Wales bowed out of Euro 2016 on Wednesday against Portugal, bringing to an end the involvement of the United Kingdom and Republic of Ireland. One semifinal and three round-of-16 finishes were what the four countries had to show for their efforts in France over the last month.
There were some stony faces among Wales’ players as they boarded the bus in Lyon after losing to Portugal. Many nursed consoling cans of beer and sorrows were being drowned. Perhaps that was a reflection of the belief that had coursed through Chris Coleman’s team; losing to Cristiano Ronaldo et al was a missed opportunity, not a tale of plucky outsiders hitting their limit.
It might have been different had Aaron Ramsey not been suspended. Ben Davies was also missed, as James Collins was culpable in both Portugal goals after initially mastering Ronaldo in the air.
But such details will eventually be forgotten, in favour of memories of glory nights like thrashing Russia 3-0 in the group stage, or the thrill of beating Belgium 3-1 in the quarterfinals. The free-kick magnificence of Gareth Bale and Hal Robson-Kanu’s bamboozling of the Belgians are but two indelible memories from a glorious run.
Coleman, meanwhile, announced himself as a statesmanlike figure and was perhaps the best, most lucid talker of all the coaches in France. Whatever happens now, and hopes for Russia 2018 and beyond are bright, this will be recalled as a golden summer for Wales.
A word, too, for those who followed them, from Ramsey: “The fans have been unbelievable throughout this competition and it just shows how passionate they are, how proud they are of being Welsh and supporting their team,” he said in Lyon. “As players, it just makes us proud to be Welsh and representing our country.”
And Wales is proud of them. “We’ll go down as legends, hopefully,” said Joe Ledley. No need for hope, Joe.
National pride is not being felt on the other side of the border, as English football searches its soul once again, rudderless after manager Roy Hodgson resigned immediately following the 2-1 round-of-16 defeat to Iceland, who were organised, imbued with a team ethic and honed by rigorous preparation; everything that England were not.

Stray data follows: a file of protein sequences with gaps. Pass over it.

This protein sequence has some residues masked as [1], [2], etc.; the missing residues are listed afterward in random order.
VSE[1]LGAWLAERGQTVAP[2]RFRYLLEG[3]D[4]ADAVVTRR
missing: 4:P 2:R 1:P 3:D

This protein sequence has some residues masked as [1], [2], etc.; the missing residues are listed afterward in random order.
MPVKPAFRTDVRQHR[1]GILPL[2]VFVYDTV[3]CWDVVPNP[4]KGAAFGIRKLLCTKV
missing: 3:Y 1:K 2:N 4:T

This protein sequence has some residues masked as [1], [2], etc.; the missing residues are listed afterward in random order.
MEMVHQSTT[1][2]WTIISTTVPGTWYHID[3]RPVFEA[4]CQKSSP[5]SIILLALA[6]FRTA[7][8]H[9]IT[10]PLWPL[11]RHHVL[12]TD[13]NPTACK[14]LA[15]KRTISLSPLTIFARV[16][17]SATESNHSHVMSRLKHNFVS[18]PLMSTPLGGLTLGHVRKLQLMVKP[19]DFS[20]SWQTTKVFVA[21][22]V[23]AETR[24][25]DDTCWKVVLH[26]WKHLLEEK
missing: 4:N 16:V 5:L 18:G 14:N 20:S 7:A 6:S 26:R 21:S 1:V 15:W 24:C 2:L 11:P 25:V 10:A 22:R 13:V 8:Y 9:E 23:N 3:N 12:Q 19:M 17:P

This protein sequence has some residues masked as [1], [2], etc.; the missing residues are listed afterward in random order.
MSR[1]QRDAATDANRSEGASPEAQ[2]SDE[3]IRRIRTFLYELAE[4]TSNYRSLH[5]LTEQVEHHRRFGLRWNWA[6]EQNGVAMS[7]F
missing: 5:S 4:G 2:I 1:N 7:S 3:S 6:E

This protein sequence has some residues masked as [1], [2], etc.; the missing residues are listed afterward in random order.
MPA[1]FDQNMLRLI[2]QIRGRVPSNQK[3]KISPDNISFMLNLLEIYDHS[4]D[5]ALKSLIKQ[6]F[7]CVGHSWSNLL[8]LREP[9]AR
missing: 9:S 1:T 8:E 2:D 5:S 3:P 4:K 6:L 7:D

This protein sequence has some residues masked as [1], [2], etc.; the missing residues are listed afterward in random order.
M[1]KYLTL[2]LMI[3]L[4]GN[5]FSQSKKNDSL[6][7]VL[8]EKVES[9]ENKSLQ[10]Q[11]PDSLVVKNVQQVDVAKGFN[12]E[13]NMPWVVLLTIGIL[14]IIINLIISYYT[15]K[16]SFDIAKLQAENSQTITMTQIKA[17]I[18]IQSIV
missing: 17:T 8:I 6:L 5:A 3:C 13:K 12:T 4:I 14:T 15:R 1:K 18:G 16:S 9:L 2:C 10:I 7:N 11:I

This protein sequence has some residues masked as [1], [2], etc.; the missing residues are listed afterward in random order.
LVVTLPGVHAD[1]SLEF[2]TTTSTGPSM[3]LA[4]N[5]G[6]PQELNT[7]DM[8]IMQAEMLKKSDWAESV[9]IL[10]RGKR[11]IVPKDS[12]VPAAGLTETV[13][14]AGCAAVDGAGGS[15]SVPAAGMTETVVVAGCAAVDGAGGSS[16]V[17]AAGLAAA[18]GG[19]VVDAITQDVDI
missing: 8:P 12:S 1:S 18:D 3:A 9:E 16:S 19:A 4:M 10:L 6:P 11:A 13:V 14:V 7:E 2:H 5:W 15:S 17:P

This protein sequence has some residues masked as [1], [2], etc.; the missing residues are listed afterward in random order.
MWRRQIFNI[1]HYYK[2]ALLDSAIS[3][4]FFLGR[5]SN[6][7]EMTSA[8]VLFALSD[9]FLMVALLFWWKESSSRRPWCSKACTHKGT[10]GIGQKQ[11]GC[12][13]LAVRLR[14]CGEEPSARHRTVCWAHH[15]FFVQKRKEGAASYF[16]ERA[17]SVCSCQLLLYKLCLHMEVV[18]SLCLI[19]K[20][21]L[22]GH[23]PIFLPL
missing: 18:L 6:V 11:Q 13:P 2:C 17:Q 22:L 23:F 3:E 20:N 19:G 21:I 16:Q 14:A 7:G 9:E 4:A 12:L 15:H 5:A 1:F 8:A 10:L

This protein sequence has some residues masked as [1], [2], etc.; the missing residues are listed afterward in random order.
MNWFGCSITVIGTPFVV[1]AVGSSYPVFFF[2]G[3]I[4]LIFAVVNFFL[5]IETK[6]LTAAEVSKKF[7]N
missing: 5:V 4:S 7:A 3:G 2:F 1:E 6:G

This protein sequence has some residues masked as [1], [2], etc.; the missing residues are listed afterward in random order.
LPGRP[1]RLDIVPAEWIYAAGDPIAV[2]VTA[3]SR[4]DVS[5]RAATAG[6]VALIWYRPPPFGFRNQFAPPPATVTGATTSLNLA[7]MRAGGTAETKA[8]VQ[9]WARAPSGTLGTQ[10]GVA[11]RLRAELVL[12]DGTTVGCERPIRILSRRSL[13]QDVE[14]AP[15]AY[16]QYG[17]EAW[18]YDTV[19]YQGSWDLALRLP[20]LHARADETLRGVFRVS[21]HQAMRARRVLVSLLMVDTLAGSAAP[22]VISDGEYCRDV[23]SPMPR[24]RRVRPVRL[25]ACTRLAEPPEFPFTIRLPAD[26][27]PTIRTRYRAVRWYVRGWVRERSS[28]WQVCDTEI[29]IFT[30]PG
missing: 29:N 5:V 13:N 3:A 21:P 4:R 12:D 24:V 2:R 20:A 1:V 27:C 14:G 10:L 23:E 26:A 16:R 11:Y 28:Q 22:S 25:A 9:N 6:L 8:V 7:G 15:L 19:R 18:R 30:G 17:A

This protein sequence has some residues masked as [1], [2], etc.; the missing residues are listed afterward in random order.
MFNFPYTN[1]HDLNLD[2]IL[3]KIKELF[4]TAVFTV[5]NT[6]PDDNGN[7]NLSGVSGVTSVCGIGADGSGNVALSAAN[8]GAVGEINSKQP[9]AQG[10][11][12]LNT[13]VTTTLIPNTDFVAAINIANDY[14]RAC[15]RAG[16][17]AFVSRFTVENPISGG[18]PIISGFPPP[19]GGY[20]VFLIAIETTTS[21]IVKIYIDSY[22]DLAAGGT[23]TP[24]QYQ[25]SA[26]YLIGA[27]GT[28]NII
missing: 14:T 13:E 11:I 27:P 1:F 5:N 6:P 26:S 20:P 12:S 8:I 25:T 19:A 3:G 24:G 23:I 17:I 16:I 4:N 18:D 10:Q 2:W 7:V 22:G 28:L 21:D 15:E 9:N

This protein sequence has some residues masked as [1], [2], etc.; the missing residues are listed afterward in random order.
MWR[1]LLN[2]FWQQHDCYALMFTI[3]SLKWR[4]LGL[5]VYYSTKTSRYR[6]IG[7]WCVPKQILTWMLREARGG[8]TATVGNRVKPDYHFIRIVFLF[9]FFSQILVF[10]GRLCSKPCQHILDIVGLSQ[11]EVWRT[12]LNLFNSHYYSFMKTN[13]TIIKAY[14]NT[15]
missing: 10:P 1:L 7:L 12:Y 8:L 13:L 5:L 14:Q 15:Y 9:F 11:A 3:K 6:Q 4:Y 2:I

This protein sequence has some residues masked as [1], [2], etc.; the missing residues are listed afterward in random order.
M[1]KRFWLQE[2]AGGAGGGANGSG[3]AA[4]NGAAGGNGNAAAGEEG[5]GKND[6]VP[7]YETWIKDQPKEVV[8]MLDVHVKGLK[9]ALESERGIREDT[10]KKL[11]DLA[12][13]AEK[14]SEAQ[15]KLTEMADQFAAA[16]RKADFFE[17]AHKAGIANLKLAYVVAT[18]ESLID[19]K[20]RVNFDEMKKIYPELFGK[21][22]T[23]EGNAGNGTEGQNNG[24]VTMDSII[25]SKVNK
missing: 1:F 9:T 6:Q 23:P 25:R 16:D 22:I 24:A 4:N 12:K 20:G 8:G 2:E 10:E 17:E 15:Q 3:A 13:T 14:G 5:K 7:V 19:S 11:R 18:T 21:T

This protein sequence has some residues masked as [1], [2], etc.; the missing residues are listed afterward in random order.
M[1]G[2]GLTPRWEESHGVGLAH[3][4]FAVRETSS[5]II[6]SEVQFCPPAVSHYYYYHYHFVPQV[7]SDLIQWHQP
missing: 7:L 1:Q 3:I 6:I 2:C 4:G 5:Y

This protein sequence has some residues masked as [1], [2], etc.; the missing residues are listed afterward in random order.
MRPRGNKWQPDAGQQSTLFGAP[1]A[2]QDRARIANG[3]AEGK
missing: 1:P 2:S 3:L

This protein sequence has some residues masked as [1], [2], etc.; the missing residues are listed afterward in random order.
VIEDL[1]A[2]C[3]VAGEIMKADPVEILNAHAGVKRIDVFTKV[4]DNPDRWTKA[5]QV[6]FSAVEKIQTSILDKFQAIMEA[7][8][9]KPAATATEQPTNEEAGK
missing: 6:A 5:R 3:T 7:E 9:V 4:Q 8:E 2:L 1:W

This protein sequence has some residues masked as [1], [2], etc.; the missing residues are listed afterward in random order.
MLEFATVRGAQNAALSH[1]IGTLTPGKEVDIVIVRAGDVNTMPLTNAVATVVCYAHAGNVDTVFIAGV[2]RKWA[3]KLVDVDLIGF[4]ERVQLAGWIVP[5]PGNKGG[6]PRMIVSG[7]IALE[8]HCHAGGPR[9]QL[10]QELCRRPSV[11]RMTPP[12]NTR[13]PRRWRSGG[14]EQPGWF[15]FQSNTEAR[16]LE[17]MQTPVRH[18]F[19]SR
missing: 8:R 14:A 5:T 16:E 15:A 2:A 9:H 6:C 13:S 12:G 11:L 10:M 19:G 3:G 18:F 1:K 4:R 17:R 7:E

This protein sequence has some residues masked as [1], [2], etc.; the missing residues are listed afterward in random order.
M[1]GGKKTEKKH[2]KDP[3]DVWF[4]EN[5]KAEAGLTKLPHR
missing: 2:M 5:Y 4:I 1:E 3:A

Hodgson paid for his indecision. Wayne Rooney as a midfielder is an experiment that Jose Mourinho has already said he will discontinue at Manchester United. Meanwhile, the likes of Dele Alli and Harry Kane lost their way, perhaps exhausted by a long season at Tottenham, but not helped by tactics that never played to their strengths.
ESPN FC sources in the England camp suggest the players were bored. They certainly looked confused by the instructions of Hodgson and assistant Gary Neville. Conceding a late equaliser to Russia in their Marseille opener foretold their eventual doom: They failed to put away a poor opponent by not creating enough chances and then had malfunctioned at the back.
“I definitely feel like we are going to give someone a real beating soon,” Gary Cahill said after the 0-0 draw against Slovakia, a game for which Hodgson made six changes. The manager echoed those sentiments but it transpired that their own reputations would be taking that beating from the many travelling fans and media alike.
Republic of Ireland
For Martin O’Neill’s men, the aim was not to repeat the horror of Euro 2012, when a Giovanni Trapattoni-led team lost all three games, scoring just once, and was comfortably the worst in the tournament.
That target was easily surpassed, as Republic of Ireland played with spirit and, in beating Italy 1-0 in their final group game, supplied a golden moment to match glory days like beating the English in at Euro ’88 and the Azzurri six years later in the World Cup.
Ray Houghton scored the winner on both those occasions, but he now has Robbie Brady for company after the Norwich winger nodded in a cross from Wes Hoolahan, or the “Irish Messi”, as L’Equipe labelled Ireland’s playmaker.
O’Neill had completely reshuffled his central defence after losing 3-0 to Belgium and Ireland, in beating Italy, made the Round of 16. There they met France and, after Brady converted an early penalty, they had the hosts worried. Ireland were still leading early in the second half, before Antoine Griezmann seized the occasion to squeak the hosts through with a 2-1 win.
Cheered on by thousands of well-received fans, plenty of Irish players enhanced their reputations. Derby County midfielder Jeff Hendrick, for example, joined Brady as a breakout star. France will be recalled by the Irish as a happy adventure. Even assistant manager Roy Keane was caught smiling on occasion.
If Martin O’Neill took a winning gamble, then namesake Michael matched it in overhauling his team after Northern Ireland lost disappointingly to Poland in their opener, a 1-0 defeat not reflecting the overall balance of play.
Five changes and the dropping of previous talisman Kyle Lafferty helped bring about a 2-0 defeat of Ukraine that secured a round-of-16 place. A creditable display followed in their final group game against Germany, which ended 1-0 to Joachim Low’s men.
Northern Ireland ultimately exited at the hands of Wales, a 1-0 defeat coming in a wholly forgettable match. Still, a team made up of just five Premier League players, with the rest pulled from the English lower leagues, Scottish football and, in the case of Aaron Hughes, a free agent, delivered sweet memories and, along with their supporters, made many friends.
In Will Grigg, a Wigan Athletic player who did not actually play a second of football in France, they had the tournament’s cult hero. By the knockout rounds, stadium PA systems were playing Gala’s “Freed From Desire”, the tune to which “Will Grigg’s On Fire” had been sung across the country.